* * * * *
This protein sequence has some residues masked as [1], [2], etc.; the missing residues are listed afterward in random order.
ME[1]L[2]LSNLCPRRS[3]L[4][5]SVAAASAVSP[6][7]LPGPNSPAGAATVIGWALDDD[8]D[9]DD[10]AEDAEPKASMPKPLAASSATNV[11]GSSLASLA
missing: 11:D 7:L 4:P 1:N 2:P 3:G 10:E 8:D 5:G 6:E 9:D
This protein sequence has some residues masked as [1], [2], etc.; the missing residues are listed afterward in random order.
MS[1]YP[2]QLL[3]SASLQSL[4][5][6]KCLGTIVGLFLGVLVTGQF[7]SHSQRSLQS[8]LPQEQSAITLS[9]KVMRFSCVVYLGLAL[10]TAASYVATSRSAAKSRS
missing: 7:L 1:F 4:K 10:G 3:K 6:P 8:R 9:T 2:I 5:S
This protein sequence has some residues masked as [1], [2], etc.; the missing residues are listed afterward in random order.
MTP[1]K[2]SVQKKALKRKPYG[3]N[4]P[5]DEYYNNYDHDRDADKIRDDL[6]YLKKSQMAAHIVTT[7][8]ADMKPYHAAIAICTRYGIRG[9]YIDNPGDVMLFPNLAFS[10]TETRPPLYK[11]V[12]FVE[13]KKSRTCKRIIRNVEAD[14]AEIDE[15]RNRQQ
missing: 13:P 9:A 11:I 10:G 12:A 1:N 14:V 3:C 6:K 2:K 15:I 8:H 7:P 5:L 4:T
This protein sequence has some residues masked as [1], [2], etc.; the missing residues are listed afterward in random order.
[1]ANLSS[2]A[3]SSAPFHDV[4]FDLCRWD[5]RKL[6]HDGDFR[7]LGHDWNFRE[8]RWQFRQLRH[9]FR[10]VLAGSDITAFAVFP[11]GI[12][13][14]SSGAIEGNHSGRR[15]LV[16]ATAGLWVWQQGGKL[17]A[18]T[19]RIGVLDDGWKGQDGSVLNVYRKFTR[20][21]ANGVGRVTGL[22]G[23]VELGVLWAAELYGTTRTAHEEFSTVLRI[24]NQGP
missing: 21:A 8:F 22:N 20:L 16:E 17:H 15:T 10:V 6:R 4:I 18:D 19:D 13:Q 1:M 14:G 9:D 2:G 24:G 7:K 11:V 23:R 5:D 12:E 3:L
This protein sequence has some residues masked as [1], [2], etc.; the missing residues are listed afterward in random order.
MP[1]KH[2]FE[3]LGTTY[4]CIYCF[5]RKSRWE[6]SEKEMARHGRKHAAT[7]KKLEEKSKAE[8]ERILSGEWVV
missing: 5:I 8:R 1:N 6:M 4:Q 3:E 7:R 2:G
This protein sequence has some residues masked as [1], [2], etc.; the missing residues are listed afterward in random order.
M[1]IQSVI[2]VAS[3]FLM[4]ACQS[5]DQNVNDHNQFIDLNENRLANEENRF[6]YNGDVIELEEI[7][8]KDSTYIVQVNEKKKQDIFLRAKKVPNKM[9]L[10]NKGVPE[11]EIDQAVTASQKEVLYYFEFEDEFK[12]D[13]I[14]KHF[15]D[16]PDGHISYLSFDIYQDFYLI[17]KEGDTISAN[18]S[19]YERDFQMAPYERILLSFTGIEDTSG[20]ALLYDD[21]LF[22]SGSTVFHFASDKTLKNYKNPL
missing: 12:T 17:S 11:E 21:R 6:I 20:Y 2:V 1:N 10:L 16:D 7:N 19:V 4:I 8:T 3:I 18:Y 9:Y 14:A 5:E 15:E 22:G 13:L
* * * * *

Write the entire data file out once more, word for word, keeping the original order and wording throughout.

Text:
This protein sequence has some residues masked as [1], [2], etc.; the missing residues are listed afterward in random order.
ME[1]L[2]LSNLCPRRS[3]L[4][5]SVAAASAVSP[6][7]LPGPNSPAGAATVIGWALDDD[8]D[9]DD[10]AEDAEPKASMPKPLAASSATNV[11]GSSLASLA
missing: 11:D 7:L 4:P 1:N 2:P 3:G 10:E 8:D 5:G 6:E 9:D
This protein sequence has some residues masked as [1], [2], etc.; the missing residues are listed afterward in random order.
MS[1]YP[2]QLL[3]SASLQSL[4][5][6]KCLGTIVGLFLGVLVTGQF[7]SHSQRSLQS[8]LPQEQSAITLS[9]KVMRFSCVVYLGLAL[10]TAASYVATSRSAAKSRS
missing: 7:L 1:F 4:K 10:G 3:K 6:P 8:R 9:T 2:I 5:S
This protein sequence has some residues masked as [1], [2], etc.; the missing residues are listed afterward in random order.
MTP[1]K[2]SVQKKALKRKPYG[3]N[4]P[5]DEYYNNYDHDRDADKIRDDL[6]YLKKSQMAAHIVTT[7][8]ADMKPYHAAIAICTRYGIRG[9]YIDNPGDVMLFPNLAFS[10]TETRPPLYK[11]V[12]FVE[13]KKSRTCKRIIRNVEAD[14]AEIDE[15]RNRQQ
missing: 13:P 9:A 11:I 10:G 12:A 1:N 14:V 3:C 6:K 2:K 15:I 8:H 7:P 5:L 4:T
This protein sequence has some residues masked as [1], [2], etc.; the missing residues are listed afterward in random order.
[1]ANLSS[2]A[3]SSAPFHDV[4]FDLCRWD[5]RKL[6]HDGDFR[7]LGHDWNFRE[8]RWQFRQLRH[9]FR[10]VLAGSDITAFAVFP[11]GI[12][13][14]SSGAIEGNHSGRR[15]LV[16]ATAGLWVWQQGGKL[17]A[18]T[19]RIGVLDDGWKGQDGSVLNVYRKFTR[20][21]ANGVGRVTGL[22]G[23]VELGVLWAAELYGTTRTAHEEFSTVLRI[24]NQGP
missing: 21:A 8:F 22:N 20:L 16:E 17:H 15:T 10:V 6:R 4:I 18:D 19:D 13:Q 1:M 14:G 9:D 2:G 24:G 7:K 11:V 23:R 5:D 12:E 3:L
This protein sequence has some residues masked as [1], [2], etc.; the missing residues are listed afterward in random order.
MP[1]KH[2]FE[3]LGTTY[4]CIYCF[5]RKSRWE[6]SEKEMARHGRKHAAT[7]KKLEEKSKAE[8]ERILSGEWVV
missing: 5:I 8:R 1:N 6:M 4:Q 3:E 7:R 2:G
This protein sequence has some residues masked as [1], [2], etc.; the missing residues are listed afterward in random order.
M[1]IQSVI[2]VAS[3]FLM[4]ACQS[5]DQNVNDHNQFIDLNENRLANEENRF[6]YNGDVIELEEI[7][8]KDSTYIVQVNEKKKQDIFLRAKKVPNKM[9]L[10]NKGVPE[11]EIDQAVTASQKEVLYYFEFEDEFK[12]D[13]I[14]KHF[15]D[16]PDGHISYLSFDIYQDFYLI[17]KEGDTISAN[18]S[19]YERDFQMAPYERILLSFTGIEDTSG[20]ALLYDD[21]LF[22]SGSTVFHFASDKTLKNYKNPL
missing: 12:T 17:S 11:E 21:R 6:I 20:Y 2:V 1:N 10:L 16:D 7:N 19:V 4:I 8:T 3:I 18:Y 9:Y 14:A 5:E 15:E 22:G 13:L